film fatales #60: craig's wife (dorothy arzner, 1936)
geezer cinema: angel has fallen (ric roman waugh, 2019)

revisiting attack of the crab monsters (roger corman, 1957)

Watched this for the gazillionth time. Might as well just cut-and-paste from the last time:

Nothing in the movie makes sense, although you can probably guess that from the title. Giant crabs eat humans and absorb their brains, after which they retain the memories and can speak in the humans’ voices, telepathically. Virtually every scene has something completely unbelievable, even without considering the premise. Compared to various other cheapo 1950s monster movies, Attack of the Crab Monsters ranks reasonably well. Every scene has action, an order Corman gave to screenwriter Charles B. Griffith. So the picture moves quickly, and it’s over in 62 minutes, so you don’t really have time while you are watching to consider how dumb it all is. On the other hand, the need to make something happen in every scene is one reason the movie is such a mess: there is no time for logic when each conversation must be quickly interrupted by a rampaging crab monster. Inspirational quote: asked why the brains inside the crabs have turned against their former friends and colleagues, Richard Garland explains, “Preservation of the species. Once they were men. Now they are land crabs.”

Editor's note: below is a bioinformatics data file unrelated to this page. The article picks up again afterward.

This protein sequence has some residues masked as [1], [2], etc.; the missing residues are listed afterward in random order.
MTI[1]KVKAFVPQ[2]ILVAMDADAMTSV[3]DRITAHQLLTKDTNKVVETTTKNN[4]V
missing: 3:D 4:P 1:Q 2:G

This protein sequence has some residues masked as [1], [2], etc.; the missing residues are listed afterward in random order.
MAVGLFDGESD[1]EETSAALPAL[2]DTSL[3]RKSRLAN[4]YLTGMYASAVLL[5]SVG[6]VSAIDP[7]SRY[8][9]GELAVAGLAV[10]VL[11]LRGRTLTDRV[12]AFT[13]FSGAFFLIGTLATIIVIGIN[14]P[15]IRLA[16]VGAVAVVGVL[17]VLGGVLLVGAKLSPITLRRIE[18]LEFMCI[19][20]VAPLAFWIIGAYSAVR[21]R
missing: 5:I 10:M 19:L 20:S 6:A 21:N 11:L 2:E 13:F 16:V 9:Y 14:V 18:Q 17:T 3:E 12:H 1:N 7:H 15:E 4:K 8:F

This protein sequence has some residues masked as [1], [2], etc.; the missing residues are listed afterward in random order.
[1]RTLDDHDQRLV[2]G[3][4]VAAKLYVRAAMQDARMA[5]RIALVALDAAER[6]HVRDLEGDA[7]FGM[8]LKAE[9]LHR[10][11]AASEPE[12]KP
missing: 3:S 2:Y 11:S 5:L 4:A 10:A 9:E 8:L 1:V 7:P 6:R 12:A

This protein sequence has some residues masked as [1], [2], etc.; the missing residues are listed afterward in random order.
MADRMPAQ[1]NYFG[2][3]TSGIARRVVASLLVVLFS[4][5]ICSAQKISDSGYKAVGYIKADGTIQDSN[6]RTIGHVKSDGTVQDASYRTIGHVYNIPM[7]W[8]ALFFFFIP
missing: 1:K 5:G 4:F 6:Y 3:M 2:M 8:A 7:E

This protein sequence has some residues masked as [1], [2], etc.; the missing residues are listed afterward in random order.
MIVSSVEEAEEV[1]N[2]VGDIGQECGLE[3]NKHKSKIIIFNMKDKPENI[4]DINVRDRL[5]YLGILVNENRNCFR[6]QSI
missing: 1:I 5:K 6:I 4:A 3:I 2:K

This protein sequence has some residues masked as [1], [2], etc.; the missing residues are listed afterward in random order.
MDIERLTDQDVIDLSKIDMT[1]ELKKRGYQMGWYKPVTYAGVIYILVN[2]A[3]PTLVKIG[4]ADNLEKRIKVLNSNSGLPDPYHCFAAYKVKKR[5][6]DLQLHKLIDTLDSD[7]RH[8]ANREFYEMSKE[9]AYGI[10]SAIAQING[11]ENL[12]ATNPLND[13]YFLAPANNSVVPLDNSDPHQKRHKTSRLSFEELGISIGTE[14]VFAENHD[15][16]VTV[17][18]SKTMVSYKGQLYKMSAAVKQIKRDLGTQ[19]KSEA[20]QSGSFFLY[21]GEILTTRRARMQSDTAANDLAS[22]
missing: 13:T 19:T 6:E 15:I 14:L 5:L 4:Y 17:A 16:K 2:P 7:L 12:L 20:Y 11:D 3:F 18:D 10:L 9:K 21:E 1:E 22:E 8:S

Comments

Tomás

I wonder what's happened to movies like this over the years. I mean, Corman had a distributor and got into the movie houses. Where'd these kinds of movies go? Cable and straight to video in my youth, but now? Maybe straight to Vimeo? I've haven't seen many of his films beyond the Vincent Price ones. I might check out more over the next break :)

Steven Rubio

SyFy Channel cranks them out all the time. Heck, Sharknado had five sequels. Or take the Lake Placid "franchise". The first one was a "real" movie. SyFy made five sequels, including the immortal Lake Placid vs. Anaconda. They have their own style ... usually one B-actor you've heard of, cheap CGI monsters, tongue firmly in cheek. Outside of the Vincent Price movies, Corman's "must-sees" are A Bucket of Blood, and the original Little Shop of Horrors. Many of his movies feature the great Dick Miller.

Tomás

Of course! SyFy might be the best example :) . Thanks for the recommendations!

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